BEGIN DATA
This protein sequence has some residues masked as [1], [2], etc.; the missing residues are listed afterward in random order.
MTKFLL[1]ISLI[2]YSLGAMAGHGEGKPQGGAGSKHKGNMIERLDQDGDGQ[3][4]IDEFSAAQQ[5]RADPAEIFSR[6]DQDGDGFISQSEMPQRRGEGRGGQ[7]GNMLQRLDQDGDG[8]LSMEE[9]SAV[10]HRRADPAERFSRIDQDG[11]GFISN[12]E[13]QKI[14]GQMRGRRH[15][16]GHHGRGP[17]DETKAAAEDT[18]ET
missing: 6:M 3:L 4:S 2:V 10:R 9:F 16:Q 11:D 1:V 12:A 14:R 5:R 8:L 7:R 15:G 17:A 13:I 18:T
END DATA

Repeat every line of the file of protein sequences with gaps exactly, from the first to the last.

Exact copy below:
This protein sequence has some residues masked as [1], [2], etc.; the missing residues are listed afterward in random order.
MTKFLL[1]ISLI[2]YSLGAMAGHGEGKPQGGAGSKHKGNMIERLDQDGDGQ[3][4]IDEFSAAQQ[5]RADPAEIFSR[6]DQDGDGFISQSEMPQRRGEGRGGQ[7]GNMLQRLDQDGDG[8]LSMEE[9]SAV[10]HRRADPAERFSRIDQDG[11]GFISN[12]E[13]QKI[14]GQMRGRRH[15][16]GHHGRGP[17]DETKAAAEDT[18]ET
missing: 6:M 3:L 4:S 2:V 10:R 9:F 16:Q 11:D 1:V 12:A 14:R 5:R 8:L 7:R 15:G 17:A 13:I 18:T